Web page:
This week, a bronze sculpture by Dutch artist Hans Ittmann (1914-1972), which has changed location quite a bit, was unveiled again on the Mirandalaan in the South of Amsterdam at the Judith van Swet retirement home.
Peter Lokkerbol, an employee linked to the home who pushed to have it moved to the public space it is at now, had to first figure out who the artist of this sculpture was, as it had no name. The reason for making a big deal out of the unveiling was that it had a interesting history that needed to be celebrated.
Lokkerbol found out that the sculpture was meant to be climbed by children, and that at the à location of the Judith van Swet retirement home, there used to be a Jewish orphanage ran by the Jewish Le-Ezrath Ha-Jeled organisation, dedicated to helping children. The orphanage was opened in 1965 by Queen Juliana along with the unveiling of Ittmann’s work, which meant the work is now back where it started after 54 years.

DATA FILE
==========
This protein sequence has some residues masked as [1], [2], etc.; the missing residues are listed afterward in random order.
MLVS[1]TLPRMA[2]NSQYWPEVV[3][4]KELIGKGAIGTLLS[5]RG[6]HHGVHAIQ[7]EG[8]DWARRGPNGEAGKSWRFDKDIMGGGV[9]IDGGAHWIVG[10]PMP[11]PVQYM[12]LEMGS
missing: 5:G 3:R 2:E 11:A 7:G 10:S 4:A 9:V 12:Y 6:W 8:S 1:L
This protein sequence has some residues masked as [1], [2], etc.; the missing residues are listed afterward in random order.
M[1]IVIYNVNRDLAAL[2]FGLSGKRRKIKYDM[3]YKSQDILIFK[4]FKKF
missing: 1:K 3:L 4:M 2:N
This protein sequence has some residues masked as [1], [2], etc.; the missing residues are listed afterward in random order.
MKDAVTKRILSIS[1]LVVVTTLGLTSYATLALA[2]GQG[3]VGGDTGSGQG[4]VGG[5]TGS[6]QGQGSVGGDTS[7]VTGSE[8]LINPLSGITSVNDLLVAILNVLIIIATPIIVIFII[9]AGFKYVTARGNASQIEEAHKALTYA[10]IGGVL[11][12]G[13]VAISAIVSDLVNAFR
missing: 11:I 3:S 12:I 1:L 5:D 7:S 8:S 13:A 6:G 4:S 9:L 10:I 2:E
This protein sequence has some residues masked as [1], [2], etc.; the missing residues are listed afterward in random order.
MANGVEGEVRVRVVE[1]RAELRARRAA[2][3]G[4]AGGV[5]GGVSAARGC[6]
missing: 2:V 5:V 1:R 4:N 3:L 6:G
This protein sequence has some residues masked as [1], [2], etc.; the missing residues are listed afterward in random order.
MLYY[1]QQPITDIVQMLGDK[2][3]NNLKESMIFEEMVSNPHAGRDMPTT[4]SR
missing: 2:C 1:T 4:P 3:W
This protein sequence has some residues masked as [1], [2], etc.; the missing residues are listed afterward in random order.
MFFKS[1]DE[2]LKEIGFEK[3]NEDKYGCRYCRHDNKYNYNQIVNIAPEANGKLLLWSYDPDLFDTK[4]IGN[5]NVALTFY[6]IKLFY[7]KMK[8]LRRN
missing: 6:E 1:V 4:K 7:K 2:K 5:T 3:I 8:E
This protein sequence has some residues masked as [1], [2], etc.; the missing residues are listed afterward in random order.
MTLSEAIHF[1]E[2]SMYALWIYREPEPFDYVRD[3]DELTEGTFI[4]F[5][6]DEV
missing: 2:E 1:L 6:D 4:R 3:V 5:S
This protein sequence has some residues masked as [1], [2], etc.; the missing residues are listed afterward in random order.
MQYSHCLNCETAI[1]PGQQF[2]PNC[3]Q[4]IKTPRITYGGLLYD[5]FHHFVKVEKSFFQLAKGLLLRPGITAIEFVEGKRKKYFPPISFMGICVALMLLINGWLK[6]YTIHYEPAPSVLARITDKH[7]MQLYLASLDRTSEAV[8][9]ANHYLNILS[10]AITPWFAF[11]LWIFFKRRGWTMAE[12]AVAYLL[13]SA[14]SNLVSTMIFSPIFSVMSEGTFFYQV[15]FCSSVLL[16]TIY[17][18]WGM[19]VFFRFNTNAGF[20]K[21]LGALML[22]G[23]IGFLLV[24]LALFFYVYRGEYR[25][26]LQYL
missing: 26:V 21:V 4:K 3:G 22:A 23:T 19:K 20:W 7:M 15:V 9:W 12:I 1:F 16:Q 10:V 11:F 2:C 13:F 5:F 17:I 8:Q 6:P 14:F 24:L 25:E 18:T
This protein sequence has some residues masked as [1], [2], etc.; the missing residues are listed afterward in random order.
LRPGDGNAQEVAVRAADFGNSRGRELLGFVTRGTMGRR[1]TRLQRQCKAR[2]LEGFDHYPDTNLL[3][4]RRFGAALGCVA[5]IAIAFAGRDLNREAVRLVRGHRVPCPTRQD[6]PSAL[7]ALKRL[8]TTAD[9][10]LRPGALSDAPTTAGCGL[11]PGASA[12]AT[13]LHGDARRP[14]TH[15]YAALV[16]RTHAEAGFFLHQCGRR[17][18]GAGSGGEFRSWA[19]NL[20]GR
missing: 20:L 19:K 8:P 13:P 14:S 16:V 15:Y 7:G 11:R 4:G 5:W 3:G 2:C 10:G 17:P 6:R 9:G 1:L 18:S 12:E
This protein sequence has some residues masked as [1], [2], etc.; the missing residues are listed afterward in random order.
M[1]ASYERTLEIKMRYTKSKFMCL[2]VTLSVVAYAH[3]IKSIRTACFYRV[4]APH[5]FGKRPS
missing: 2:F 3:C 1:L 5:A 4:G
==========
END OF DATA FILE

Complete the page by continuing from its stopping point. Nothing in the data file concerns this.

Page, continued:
Hans Ittmann started with figurative work, and after WWII turned towards abstract work, having travelled through South American and Northern Africa and having been inspired by ethnographic art. He first started making massive wooden sculpture, and as of 1955 worked mainly with metal.
As well, Ittmann designed two pillars that are part of a property not far from 24orange HQ, so we’ll have to go and check that out one days as well.
(Link and photo: hvoquerido.nl)